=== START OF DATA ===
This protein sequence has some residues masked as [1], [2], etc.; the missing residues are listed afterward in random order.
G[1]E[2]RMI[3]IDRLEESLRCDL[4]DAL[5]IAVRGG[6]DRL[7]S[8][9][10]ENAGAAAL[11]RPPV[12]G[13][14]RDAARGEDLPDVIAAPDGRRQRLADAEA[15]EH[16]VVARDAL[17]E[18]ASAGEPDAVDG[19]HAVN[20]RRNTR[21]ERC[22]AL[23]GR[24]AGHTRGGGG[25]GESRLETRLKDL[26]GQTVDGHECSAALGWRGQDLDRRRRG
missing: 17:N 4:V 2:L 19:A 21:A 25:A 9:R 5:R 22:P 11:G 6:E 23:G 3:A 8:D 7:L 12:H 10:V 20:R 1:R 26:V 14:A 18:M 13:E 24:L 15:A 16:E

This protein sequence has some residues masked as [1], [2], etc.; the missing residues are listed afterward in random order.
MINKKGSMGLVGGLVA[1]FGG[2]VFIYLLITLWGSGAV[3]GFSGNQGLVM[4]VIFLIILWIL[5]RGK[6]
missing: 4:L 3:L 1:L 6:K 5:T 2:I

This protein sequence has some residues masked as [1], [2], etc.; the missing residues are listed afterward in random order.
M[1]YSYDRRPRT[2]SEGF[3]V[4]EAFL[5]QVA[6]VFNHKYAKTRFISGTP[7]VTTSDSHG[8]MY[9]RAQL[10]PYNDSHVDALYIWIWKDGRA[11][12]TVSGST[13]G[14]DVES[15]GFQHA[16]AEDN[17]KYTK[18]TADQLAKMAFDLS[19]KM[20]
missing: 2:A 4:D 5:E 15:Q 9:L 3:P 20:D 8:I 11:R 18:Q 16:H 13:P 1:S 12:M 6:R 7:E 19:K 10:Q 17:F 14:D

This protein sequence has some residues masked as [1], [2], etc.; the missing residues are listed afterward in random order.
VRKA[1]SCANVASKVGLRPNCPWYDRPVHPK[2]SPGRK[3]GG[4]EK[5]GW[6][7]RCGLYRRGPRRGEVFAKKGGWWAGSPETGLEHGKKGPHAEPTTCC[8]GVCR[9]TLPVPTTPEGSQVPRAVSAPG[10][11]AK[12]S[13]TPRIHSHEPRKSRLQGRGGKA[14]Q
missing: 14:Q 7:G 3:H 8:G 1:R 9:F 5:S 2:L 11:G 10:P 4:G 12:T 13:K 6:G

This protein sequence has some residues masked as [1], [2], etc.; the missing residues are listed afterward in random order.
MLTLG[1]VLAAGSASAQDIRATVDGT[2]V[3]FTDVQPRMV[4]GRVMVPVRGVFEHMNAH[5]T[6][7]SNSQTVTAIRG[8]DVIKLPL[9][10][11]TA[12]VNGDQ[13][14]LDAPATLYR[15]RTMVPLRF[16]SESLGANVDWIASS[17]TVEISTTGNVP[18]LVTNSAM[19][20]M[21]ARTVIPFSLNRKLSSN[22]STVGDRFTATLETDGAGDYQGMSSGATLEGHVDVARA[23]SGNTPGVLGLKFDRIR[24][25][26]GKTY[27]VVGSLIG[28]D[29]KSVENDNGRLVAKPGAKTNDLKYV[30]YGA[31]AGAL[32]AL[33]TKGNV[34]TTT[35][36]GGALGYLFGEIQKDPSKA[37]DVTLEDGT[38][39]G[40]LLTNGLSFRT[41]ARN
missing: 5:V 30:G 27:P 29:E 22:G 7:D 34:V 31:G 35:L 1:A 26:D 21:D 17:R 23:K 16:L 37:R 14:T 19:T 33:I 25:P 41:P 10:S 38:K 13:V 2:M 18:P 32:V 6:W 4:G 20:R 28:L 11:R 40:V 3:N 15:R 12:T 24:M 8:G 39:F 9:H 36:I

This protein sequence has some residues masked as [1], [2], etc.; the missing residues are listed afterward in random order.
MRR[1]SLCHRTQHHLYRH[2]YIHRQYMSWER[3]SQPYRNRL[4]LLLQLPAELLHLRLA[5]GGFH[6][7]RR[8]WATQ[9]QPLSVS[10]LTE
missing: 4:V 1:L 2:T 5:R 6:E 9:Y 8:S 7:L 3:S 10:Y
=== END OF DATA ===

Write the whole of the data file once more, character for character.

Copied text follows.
This protein sequence has some residues masked as [1], [2], etc.; the missing residues are listed afterward in random order.
G[1]E[2]RMI[3]IDRLEESLRCDL[4]DAL[5]IAVRGG[6]DRL[7]S[8][9][10]ENAGAAAL[11]RPPV[12]G[13][14]RDAARGEDLPDVIAAPDGRRQRLADAEA[15]EH[16]VVARDAL[17]E[18]ASAGEPDAVDG[19]HAVN[20]RRNTR[21]ERC[22]AL[23]GR[24]AGHTRGGGG[25]GESRLETRLKDL[26]GQTVDGHECSAALGWRGQDLDRRRRG
missing: 17:N 4:V 2:L 19:A 21:A 25:A 9:R 5:R 22:P 11:G 6:E 23:G 3:A 8:D 7:L 12:H 10:V 20:R 1:R 26:V 14:A 18:M 13:E 24:L 15:A 16:E

This protein sequence has some residues masked as [1], [2], etc.; the missing residues are listed afterward in random order.
MINKKGSMGLVGGLVA[1]FGG[2]VFIYLLITLWGSGAV[3]GFSGNQGLVM[4]VIFLIILWIL[5]RGK[6]
missing: 4:L 3:L 1:L 6:K 5:T 2:I

This protein sequence has some residues masked as [1], [2], etc.; the missing residues are listed afterward in random order.
M[1]YSYDRRPRT[2]SEGF[3]V[4]EAFL[5]QVA[6]VFNHKYAKTRFISGTP[7]VTTSDSHG[8]MY[9]RAQL[10]PYNDSHVDALYIWIWKDGRA[11][12]TVSGST[13]G[14]DVES[15]GFQHA[16]AEDN[17]KYTK[18]TADQLAKMAFDLS[19]KM[20]
missing: 2:A 4:D 5:E 15:Q 9:L 3:P 20:D 8:I 11:R 18:Q 16:H 13:P 1:S 12:M 6:R 7:E 19:K 10:Q 17:F 14:D

This protein sequence has some residues masked as [1], [2], etc.; the missing residues are listed afterward in random order.
VRKA[1]SCANVASKVGLRPNCPWYDRPVHPK[2]SPGRK[3]GG[4]EK[5]GW[6][7]RCGLYRRGPRRGEVFAKKGGWWAGSPETGLEHGKKGPHAEPTTCC[8]GVCR[9]TLPVPTTPEGSQVPRAVSAPG[10][11]AK[12]S[13]TPRIHSHEPRKSRLQGRGGKA[14]Q
missing: 14:Q 7:G 3:H 8:G 1:R 9:F 5:S 2:L 11:G 10:P 4:G 12:T 13:K 6:G

This protein sequence has some residues masked as [1], [2], etc.; the missing residues are listed afterward in random order.
MLTLG[1]VLAAGSASAQDIRATVDGT[2]V[3]FTDVQPRMV[4]GRVMVPVRGVFEHMNAH[5]T[6][7]SNSQTVTAIRG[8]DVIKLPL[9][10][11]TA[12]VNGDQ[13][14]LDAPATLYR[15]RTMVPLRF[16]SESLGANVDWIASS[17]TVEISTTGNVP[18]LVTNSAM[19][20]M[21]ARTVIPFSLNRKLSSN[22]STVGDRFTATLETDGAGDYQGMSSGATLEGHVDVARA[23]SGNTPGVLGLKFDRIR[24][25][26]GKTY[27]VVGSLIG[28]D[29]KSVENDNGRLVAKPGAKTNDLKYV[30]YGA[31]AGAL[32]AL[33]TKGNV[34]TTT[35][36]GGALGYLFGEIQKDPSKA[37]DVTLEDGT[38][39]G[40]LLTNGLSFRT[41]ARN
missing: 5:V 30:G 27:P 29:E 22:G 7:D 34:V 31:G 35:L 1:A 26:D 21:D 17:R 23:K 16:L 37:R 14:T 19:T 33:I 25:P 41:P 10:S 38:K 13:V 2:M 18:P 32:V 6:W 4:G 20:R 28:L 11:R 40:V 3:N 15:R 12:T 24:M 8:G 39:F 9:H 36:I

This protein sequence has some residues masked as [1], [2], etc.; the missing residues are listed afterward in random order.
MRR[1]SLCHRTQHHLYRH[2]YIHRQYMSWER[3]SQPYRNRL[4]LLLQLPAELLHLRLA[5]GGFH[6][7]RR[8]WATQ[9]QPLSVS[10]LTE
missing: 4:V 1:L 2:T 5:R 6:E 9:Y 8:S 7:L 3:S 10:Y